And why young adult?
Weitz: Well, at the time that I decided to do this, I was receiving a lot of submissions of YA and some were great and some were less so, so I thought, well, I may as well give it a go myself. And I had certain things that I’d been thinking about that I wanted to explore further that kind of come out in this--not necessarily YA related stuff but actually stuff about economics, sociology, and politics.
Jen, you’ve written YA and one middle grade, do you think you’ll write adult in the future?
Smith: I think always it’s fun to explore different creative outlets. The middle grade was really fun for me because all of my YA books are for a similar audience, so the middle grade was very different. I was once telling somebody that the three things I would never do were: write middle grade, write fantasy, and write for boys, and I literally came out of the lunch and was like, ok, now I kind of want to try… So I think it’s a similar thing with the adult side, I think if the right idea came along it’d be something new to try and something exciting, so we’ll see. But I really love YA, I think that’s kind of my sweet spot, I feel like I’m 16 at heart and it’s a genre I really love and the audience is amazing for YA books. It’s just so much fun meeting teens, they’re so enthusiastic.
The YA writing community is really great too, isn’t it?
Smith: It really is, everyone is so supportive and generous, it’s a great little corner of the industry to be part of.
Chris, as someone just coming into this community, have you found that to be true?
Weitz: I have and it’s also I think that this time in life, maybe from middle school through this period, is a period of really fervent reading. I remember that from when I was younger, and that’s really wonderful. There’s also a tremendous desire to see people succeed, to want to see the best in things, as opposed to, if you look at literary fiction, the extraordinarily snarky, kind of difficult, social landscape that that represents. I think there’s a weird barrier to entry in literary fiction as far as ideas go, I think that young adult is where a lot of the most interesting fiction is actually being written because it’s not as caught up in questions of style.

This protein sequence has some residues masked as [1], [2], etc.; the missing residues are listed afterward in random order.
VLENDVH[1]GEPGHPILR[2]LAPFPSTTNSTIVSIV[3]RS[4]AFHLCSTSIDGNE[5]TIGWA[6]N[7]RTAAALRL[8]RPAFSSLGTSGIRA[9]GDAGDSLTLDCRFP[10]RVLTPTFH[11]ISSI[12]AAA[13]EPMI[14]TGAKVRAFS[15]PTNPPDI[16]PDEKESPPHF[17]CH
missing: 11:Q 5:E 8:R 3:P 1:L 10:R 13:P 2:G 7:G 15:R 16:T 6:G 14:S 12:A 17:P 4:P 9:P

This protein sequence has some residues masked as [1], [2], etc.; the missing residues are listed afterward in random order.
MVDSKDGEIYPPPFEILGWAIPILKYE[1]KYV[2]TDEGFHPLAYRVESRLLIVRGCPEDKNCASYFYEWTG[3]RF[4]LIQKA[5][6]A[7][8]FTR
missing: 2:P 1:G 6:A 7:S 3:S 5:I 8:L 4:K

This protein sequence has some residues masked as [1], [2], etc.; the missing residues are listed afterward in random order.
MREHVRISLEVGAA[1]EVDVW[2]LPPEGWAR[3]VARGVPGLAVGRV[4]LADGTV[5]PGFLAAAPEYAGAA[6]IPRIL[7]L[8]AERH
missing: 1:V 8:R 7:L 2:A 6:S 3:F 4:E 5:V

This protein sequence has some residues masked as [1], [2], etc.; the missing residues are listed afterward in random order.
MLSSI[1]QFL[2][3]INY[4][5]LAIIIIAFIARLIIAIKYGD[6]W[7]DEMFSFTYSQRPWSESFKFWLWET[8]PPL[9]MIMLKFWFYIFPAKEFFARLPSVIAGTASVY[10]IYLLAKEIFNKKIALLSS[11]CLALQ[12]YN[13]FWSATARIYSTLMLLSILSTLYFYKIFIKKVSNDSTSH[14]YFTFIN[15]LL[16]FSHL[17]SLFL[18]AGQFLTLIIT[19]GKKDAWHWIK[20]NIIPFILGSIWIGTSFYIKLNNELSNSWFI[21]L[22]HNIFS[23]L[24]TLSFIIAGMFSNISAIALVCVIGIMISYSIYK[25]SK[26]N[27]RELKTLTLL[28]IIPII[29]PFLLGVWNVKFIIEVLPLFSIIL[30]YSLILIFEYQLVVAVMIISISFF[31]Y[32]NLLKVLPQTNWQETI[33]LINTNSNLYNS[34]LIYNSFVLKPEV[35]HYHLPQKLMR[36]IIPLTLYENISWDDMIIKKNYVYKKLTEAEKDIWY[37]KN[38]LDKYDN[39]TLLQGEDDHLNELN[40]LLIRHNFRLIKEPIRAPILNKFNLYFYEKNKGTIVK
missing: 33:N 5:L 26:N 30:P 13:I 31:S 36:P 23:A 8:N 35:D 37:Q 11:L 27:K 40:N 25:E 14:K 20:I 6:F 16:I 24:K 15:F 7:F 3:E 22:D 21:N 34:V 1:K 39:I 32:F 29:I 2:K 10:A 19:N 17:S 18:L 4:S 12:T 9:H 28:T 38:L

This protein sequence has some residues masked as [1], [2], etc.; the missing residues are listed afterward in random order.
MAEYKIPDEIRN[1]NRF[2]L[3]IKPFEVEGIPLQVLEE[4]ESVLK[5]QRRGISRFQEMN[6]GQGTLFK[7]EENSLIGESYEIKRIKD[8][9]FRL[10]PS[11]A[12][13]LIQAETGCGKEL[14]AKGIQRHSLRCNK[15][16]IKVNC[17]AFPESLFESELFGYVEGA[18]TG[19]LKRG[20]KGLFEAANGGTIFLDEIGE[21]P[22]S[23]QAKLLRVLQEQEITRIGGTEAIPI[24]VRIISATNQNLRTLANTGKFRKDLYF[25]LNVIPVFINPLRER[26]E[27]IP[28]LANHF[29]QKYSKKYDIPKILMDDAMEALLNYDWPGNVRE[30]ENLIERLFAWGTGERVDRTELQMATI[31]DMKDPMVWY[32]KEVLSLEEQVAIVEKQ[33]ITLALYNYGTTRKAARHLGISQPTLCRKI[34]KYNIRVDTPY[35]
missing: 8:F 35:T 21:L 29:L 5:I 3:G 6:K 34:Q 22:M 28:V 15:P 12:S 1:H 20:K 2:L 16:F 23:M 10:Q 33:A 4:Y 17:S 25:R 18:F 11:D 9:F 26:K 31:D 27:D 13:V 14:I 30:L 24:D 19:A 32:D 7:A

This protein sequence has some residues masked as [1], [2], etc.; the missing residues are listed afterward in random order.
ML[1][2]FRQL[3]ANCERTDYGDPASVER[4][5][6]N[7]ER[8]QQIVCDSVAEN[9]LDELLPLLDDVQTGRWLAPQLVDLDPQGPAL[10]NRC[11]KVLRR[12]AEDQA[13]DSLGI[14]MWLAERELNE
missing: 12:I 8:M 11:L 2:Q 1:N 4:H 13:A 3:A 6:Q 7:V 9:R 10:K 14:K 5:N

I think the interesting ideas and openness is part of why so many adults are reading YA fiction...
Smith: Yeah--I get as many emails about my books from people in their 30s and 40s as I do from people in their teens. Everyone is sort of 16 at heart, somewhere down deep. Like what Chris was saying about the way you read at that age, there’s such a joy to it, whereas now you start reading a book and you have to go to work so you put it down, but as kids, I remember just tearing through books (I guess I still do now, but…) you can’t get enough and you find an author you love, you read everything they’ve written and then you look for everything that’s similar to what they’ve written, and you’re obsessed. And it’s such a joyful way to read.